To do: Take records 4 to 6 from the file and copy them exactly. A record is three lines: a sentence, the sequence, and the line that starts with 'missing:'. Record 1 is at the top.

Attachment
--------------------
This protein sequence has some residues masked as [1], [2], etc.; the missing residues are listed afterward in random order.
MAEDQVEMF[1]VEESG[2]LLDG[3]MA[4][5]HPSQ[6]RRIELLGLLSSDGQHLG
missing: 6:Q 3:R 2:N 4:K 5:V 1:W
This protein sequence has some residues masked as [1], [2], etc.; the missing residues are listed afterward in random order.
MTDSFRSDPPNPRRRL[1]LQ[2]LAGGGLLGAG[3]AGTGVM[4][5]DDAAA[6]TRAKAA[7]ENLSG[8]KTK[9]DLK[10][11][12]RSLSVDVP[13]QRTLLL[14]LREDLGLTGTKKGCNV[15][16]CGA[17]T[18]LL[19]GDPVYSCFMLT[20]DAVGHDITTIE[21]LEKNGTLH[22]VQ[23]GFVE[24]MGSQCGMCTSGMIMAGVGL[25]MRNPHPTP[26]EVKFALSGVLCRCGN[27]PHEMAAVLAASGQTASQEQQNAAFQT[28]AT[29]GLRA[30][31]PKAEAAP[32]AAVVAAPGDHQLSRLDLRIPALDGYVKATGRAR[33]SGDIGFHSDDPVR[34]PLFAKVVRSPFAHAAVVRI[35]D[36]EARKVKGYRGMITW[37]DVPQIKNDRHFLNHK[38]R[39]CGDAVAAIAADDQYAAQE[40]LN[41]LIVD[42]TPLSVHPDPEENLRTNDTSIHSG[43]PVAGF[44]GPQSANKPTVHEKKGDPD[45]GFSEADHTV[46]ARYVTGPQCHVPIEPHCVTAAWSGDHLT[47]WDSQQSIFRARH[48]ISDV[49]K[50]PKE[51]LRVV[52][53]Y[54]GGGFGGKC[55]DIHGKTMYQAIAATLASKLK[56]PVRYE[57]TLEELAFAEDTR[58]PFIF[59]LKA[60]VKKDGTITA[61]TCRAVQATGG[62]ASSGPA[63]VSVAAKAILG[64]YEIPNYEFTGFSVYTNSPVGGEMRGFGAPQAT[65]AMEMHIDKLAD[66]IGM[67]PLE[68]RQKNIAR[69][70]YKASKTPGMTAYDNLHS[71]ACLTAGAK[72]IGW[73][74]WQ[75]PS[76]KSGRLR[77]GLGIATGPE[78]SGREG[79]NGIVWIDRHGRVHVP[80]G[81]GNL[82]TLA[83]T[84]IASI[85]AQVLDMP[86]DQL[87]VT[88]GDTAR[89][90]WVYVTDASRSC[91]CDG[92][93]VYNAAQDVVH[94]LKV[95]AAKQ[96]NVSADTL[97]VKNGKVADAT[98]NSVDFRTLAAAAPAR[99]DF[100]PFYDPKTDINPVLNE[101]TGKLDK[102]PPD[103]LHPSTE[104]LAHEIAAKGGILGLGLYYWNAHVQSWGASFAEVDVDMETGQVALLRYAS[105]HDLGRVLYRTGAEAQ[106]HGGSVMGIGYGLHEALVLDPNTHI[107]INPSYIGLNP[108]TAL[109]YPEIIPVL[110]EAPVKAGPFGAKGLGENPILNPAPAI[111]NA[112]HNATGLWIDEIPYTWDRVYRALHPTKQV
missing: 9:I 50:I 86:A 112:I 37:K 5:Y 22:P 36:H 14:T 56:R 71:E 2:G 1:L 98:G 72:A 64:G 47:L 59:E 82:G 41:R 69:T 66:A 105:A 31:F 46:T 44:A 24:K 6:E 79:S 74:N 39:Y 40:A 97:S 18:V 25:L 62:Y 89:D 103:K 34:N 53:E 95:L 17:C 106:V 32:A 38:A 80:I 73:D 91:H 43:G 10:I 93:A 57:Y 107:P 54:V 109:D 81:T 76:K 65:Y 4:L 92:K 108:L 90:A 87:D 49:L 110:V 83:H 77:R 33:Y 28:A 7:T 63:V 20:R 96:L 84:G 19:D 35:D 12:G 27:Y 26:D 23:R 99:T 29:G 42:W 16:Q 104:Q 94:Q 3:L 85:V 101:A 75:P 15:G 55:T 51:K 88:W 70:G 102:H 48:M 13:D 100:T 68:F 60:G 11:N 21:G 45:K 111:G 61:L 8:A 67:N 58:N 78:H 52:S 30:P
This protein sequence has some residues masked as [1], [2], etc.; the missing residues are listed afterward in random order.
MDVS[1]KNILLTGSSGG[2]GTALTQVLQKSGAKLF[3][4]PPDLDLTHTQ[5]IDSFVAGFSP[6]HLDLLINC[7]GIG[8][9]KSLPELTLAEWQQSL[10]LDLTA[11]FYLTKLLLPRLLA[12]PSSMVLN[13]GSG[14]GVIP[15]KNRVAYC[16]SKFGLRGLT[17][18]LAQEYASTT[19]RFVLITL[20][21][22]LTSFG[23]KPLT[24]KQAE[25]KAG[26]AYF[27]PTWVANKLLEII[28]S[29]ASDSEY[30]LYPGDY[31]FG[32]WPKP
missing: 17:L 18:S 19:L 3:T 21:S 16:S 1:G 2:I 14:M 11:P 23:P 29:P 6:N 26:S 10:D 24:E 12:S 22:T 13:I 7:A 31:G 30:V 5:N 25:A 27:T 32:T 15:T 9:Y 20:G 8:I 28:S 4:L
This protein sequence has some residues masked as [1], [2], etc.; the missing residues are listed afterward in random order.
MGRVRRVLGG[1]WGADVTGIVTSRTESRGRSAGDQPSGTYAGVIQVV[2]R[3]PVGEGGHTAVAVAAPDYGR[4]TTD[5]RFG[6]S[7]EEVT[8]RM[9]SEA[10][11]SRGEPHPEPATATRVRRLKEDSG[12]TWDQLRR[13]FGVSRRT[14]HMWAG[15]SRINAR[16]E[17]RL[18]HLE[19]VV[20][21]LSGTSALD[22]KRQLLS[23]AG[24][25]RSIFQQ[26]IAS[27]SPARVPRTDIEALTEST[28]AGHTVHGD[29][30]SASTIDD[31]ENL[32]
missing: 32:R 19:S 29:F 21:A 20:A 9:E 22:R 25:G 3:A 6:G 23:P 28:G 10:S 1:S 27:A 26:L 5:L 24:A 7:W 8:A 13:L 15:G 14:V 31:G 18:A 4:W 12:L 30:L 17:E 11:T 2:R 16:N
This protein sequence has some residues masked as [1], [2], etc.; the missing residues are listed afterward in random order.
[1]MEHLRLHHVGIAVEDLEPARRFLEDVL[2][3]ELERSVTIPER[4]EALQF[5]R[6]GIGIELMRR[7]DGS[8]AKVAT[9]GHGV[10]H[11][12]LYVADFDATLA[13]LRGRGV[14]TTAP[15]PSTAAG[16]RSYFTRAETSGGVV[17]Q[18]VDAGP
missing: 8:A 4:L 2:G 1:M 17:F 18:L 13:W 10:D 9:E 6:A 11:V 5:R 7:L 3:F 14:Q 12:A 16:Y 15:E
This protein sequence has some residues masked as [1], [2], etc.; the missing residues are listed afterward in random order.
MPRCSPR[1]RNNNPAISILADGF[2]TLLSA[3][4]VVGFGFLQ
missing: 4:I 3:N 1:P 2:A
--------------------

This protein sequence has some residues masked as [1], [2], etc.; the missing residues are listed afterward in random order.
MGRVRRVLGG[1]WGADVTGIVTSRTESRGRSAGDQPSGTYAGVIQVV[2]R[3]PVGEGGHTAVAVAAPDYGR[4]TTD[5]RFG[6]S[7]EEVT[8]RM[9]SEA[10][11]SRGEPHPEPATATRVRRLKEDSG[12]TWDQLRR[13]FGVSRRT[14]HMWAG[15]SRINAR[16]E[17]RL[18]HLE[19]VV[20][21]LSGTSALD[22]KRQLLS[23]AG[24][25]RSIFQQ[26]IAS[27]SPARVPRTDIEALTEST[28]AGHTVHGD[29][30]SASTIDD[31]ENL[32]
missing: 32:R 19:S 29:F 21:A 20:A 9:E 22:R 25:G 3:A 6:G 23:P 28:G 10:S 1:S 27:A 26:L 5:L 24:A 7:W 8:A 13:L 15:G 14:V 31:G 18:A 4:W 12:L 30:L 17:E 11:T 2:R 16:N
This protein sequence has some residues masked as [1], [2], etc.; the missing residues are listed afterward in random order.
[1]MEHLRLHHVGIAVEDLEPARRFLEDVL[2][3]ELERSVTIPER[4]EALQF[5]R[6]GIGIELMRR[7]DGS[8]AKVAT[9]GHGV[10]H[11][12]LYVADFDATLA[13]LRGRGV[14]TTAP[15]PSTAAG[16]RSYFTRAETSGGVV[17]Q[18]VDAGP
missing: 8:A 4:L 2:G 1:M 17:F 18:L 13:W 10:D 9:E 6:A 11:V 5:R 7:L 3:F 14:Q 12:A 16:Y 15:E
This protein sequence has some residues masked as [1], [2], etc.; the missing residues are listed afterward in random order.
MPRCSPR[1]RNNNPAISILADGF[2]TLLSA[3][4]VVGFGFLQ
missing: 4:I 3:N 1:P 2:A